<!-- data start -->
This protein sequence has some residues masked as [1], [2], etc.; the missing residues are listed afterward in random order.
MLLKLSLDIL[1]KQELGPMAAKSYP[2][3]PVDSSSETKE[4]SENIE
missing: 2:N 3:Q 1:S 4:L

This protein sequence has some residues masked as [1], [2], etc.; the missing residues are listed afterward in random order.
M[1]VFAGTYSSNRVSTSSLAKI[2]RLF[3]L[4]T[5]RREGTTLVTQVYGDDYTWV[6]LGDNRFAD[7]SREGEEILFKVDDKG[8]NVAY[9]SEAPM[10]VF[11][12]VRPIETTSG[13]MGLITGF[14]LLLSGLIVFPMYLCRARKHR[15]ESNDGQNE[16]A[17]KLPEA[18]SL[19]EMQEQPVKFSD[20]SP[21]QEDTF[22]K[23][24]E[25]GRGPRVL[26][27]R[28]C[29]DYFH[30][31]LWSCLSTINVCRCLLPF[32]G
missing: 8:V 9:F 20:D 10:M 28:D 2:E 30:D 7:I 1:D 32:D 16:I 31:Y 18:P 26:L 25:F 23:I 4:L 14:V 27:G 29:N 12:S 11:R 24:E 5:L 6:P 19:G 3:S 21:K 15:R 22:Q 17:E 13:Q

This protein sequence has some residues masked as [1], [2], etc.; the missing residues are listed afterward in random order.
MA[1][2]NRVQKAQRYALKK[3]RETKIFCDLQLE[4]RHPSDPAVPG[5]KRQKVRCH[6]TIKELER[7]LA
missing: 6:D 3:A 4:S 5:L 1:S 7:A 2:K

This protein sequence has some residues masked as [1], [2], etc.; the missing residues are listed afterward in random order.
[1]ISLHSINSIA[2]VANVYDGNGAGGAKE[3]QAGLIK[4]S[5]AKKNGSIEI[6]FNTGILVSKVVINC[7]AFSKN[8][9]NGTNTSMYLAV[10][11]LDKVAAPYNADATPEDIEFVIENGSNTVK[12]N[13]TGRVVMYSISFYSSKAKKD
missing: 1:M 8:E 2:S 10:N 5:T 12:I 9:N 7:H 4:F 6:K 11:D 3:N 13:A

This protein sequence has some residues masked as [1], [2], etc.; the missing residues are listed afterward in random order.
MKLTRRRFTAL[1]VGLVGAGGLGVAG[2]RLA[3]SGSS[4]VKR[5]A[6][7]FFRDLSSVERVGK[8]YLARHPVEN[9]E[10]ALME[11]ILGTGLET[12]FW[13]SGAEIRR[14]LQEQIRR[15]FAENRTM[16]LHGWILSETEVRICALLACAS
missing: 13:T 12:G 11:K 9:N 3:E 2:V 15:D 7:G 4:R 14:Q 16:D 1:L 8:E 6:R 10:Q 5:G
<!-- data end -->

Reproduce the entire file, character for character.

This protein sequence has some residues masked as [1], [2], etc.; the missing residues are listed afterward in random order.
MLLKLSLDIL[1]KQELGPMAAKSYP[2][3]PVDSSSETKE[4]SENIE
missing: 2:N 3:Q 1:S 4:L

This protein sequence has some residues masked as [1], [2], etc.; the missing residues are listed afterward in random order.
M[1]VFAGTYSSNRVSTSSLAKI[2]RLF[3]L[4]T[5]RREGTTLVTQVYGDDYTWV[6]LGDNRFAD[7]SREGEEILFKVDDKG[8]NVAY[9]SEAPM[10]VF[11][12]VRPIETTSG[13]MGLITGF[14]LLLSGLIVFPMYLCRARKHR[15]ESNDGQNE[16]A[17]KLPEA[18]SL[19]EMQEQPVKFSD[20]SP[21]QEDTF[22]K[23][24]E[25]GRGPRVL[26][27]R[28]C[29]DYFH[30][31]LWSCLSTINVCRCLLPF[32]G
missing: 8:V 9:F 20:D 10:M 28:D 2:E 30:D 7:I 1:D 32:D 16:I 31:Y 18:P 26:L 25:F 23:I 4:L 14:V 27:G 29:N 12:S 11:R 24:E 5:L 6:P 19:G 3:S 21:K 15:R 22:Q 17:E 13:Q

This protein sequence has some residues masked as [1], [2], etc.; the missing residues are listed afterward in random order.
MA[1][2]NRVQKAQRYALKK[3]RETKIFCDLQLE[4]RHPSDPAVPG[5]KRQKVRCH[6]TIKELER[7]LA
missing: 6:D 3:A 4:S 5:L 1:S 7:A 2:K

This protein sequence has some residues masked as [1], [2], etc.; the missing residues are listed afterward in random order.
[1]ISLHSINSIA[2]VANVYDGNGAGGAKE[3]QAGLIK[4]S[5]AKKNGSIEI[6]FNTGILVSKVVINC[7]AFSKN[8][9]NGTNTSMYLAV[10][11]LDKVAAPYNADATPEDIEFVIENGSNTVK[12]N[13]TGRVVMYSISFYSSKAKKD
missing: 1:M 8:E 2:S 10:N 5:T 12:I 9:N 7:H 4:F 6:K 11:D 3:N 13:A

This protein sequence has some residues masked as [1], [2], etc.; the missing residues are listed afterward in random order.
MKLTRRRFTAL[1]VGLVGAGGLGVAG[2]RLA[3]SGSS[4]VKR[5]A[6][7]FFRDLSSVERVGK[8]YLARHPVEN[9]E[10]ALME[11]ILGTGLET[12]FW[13]SGAEIRR[14]LQEQIRR[15]FAENRTM[16]LHGWILSETEVRICALLACAS
missing: 13:T 12:G 11:K 9:N 3:E 2:V 15:D 7:G 4:R 14:Q 16:D 1:L 8:E 6:R 10:Q 5:G